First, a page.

The Impacts of Government Shutdown 2018-2019

The government shutdown which began on December 21, 2018 officially became the longest shutdown in U.S. history on January 12, 2019, when it surpassed 22 days. It ended January 25, 2019, at 35 days.

What Caused the Government Shutdown?

The shutdown stemmed from disagreement between US Congress and President Trump over appropriations bill to fund the operations of the federal government for the 2019 fiscal year. President Trump forced the government into a shutdown because he demands for $5.7 billion funding towards building a wall along the US-Mexico border while Democrats in Congress refused any funding for the wall. The Antideficiency Act prohibits federal departments for agencies from conducting non-essential operations without appropriations legislation in place, thus causing the shutdown.

What Happens During a Government Shutdown?

The discretionary budget funds most federal departments. But those that provide essential services are not shut down. Essential services are those that include defense, national safety, and security. Many of these agencies are set up so they can operate for weeks without a funding bill. The Defense Department warned it wouldn’t pay military personnel during a shutdown. 

Border Protection and Immigration, air traffic controls, and the Transportation Security Administration remain open. The Justice Department remains open, but gun permits are not be issued during a shutdown. The Postal Service has a separate source of funds, so mail continues to be delivered.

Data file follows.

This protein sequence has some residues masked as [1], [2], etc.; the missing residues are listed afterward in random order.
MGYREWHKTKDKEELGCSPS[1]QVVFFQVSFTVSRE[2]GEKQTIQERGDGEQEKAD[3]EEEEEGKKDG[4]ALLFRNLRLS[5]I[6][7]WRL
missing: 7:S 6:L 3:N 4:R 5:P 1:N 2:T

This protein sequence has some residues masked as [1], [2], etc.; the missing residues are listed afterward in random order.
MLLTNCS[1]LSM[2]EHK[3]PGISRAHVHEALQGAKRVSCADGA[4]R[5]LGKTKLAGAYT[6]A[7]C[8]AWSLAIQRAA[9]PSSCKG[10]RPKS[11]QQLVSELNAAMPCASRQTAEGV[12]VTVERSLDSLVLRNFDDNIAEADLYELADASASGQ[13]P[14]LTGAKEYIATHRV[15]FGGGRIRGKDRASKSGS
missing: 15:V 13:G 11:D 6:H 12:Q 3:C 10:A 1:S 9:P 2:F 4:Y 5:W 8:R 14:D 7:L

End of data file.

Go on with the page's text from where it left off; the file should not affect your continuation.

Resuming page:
Social Security, Medicare, and Medicaid payments are part of the mandatory budget. That budget also includes the Troubled Asset Relief Program and the Affordable Care Act. These programs are never shut down because their funding is automatic. They were created by separate Acts of Congress.

The major departments that shut down:

  • Commerce, except National Oceanic and Atmospheric Administration
  • Education
  • Energy. Functions that oversee the safety of the nation’s nuclear arsenal, dams, and transmission lines remain open
  • Environmental Protection Agency
  • Food and Drug Administration
  • Health and Human Services
  • Housing and Urban Development
  • Interior, including National Parks
  • Internal Revenue Service, except those processing tax returns
  • Labor, including Bureau of Labor Statistics
  • NASA
  • National Institute of Health
  • Smithsonian

Basically, 9 of 15 federal departments are impacted by the shutdown. This includes about 800,000 federal employees who are without pay during this period. Many are struggling to make ends meet or look into other jobs.

Impact on the Economy

After the first two weeks, the shutdown began affecting economic growth. The Congressional Budget Office said the shutdown reduced gross domestic product by $11 billion. That breaks down into $3 billion in the fourth quarter of 2018 and $8 billion in January 2019. When government spending resumes, all will be recovered but $3 billion.

Workers and contractors who don’t get paid spend less. Government spending is itself a component of gross domestic product. It contributes 18 percent of economic output.


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